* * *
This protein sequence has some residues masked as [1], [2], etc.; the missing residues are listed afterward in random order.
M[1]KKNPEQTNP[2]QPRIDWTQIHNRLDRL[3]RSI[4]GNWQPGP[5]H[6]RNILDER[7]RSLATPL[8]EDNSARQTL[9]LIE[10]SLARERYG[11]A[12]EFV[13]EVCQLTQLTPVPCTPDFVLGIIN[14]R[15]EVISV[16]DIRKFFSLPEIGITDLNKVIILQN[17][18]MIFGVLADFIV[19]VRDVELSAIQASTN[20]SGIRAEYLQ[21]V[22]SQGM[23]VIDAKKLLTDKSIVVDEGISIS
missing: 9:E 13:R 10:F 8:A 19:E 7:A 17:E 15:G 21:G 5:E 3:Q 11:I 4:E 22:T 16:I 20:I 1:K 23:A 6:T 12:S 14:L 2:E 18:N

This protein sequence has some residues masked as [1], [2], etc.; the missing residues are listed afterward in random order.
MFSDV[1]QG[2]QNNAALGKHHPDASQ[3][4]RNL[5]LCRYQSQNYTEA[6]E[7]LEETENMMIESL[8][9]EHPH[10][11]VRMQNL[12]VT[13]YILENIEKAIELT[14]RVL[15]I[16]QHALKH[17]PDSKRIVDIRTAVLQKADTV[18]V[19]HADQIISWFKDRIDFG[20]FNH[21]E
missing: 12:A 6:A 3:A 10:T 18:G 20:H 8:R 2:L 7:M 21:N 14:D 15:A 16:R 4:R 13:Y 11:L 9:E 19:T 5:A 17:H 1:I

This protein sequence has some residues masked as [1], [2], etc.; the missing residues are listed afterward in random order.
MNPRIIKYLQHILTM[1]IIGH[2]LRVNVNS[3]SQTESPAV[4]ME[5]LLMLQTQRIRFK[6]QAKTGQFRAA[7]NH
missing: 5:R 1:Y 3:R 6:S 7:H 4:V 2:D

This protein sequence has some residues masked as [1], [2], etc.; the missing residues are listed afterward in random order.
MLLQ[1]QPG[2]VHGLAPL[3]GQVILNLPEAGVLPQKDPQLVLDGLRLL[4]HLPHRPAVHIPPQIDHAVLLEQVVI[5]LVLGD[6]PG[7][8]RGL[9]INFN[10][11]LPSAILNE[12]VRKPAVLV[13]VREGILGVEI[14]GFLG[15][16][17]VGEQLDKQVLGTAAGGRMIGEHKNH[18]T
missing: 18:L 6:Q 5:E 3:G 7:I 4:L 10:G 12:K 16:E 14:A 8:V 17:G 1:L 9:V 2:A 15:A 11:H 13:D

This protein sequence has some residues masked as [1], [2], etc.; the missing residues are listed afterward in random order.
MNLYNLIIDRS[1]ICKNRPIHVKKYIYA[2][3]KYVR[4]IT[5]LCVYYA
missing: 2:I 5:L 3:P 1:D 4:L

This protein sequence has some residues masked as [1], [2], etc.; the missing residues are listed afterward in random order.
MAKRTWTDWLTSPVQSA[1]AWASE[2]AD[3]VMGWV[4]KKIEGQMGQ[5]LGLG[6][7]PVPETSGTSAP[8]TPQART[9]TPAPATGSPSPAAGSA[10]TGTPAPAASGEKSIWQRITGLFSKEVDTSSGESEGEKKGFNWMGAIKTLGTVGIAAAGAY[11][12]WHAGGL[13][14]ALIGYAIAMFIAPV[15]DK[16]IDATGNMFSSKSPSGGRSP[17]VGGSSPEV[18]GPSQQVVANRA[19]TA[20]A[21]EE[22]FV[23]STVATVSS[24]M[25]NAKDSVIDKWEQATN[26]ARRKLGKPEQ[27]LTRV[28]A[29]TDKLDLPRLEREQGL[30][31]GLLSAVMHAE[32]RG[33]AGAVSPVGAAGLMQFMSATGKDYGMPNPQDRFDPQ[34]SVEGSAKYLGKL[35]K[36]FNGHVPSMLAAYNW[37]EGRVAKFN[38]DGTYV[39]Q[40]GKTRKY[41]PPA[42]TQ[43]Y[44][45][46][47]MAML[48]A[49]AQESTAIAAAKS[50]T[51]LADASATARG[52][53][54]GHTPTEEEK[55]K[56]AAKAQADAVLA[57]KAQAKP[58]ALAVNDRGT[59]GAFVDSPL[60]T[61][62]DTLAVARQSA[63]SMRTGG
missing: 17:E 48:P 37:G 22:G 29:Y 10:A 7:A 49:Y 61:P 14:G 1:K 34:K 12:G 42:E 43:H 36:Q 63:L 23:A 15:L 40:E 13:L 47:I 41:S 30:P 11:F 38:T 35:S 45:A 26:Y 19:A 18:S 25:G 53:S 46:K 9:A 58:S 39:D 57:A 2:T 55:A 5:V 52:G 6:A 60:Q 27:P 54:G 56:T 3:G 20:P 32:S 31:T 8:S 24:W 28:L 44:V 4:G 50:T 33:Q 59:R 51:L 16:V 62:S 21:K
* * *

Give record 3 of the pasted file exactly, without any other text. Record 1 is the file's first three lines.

This protein sequence has some residues masked as [1], [2], etc.; the missing residues are listed afterward in random order.
MNPRIIKYLQHILTM[1]IIGH[2]LRVNVNS[3]SQTESPAV[4]ME[5]LLMLQTQRIRFK[6]QAKTGQFRAA[7]NH
missing: 5:R 1:Y 3:R 6:S 7:H 4:V 2:D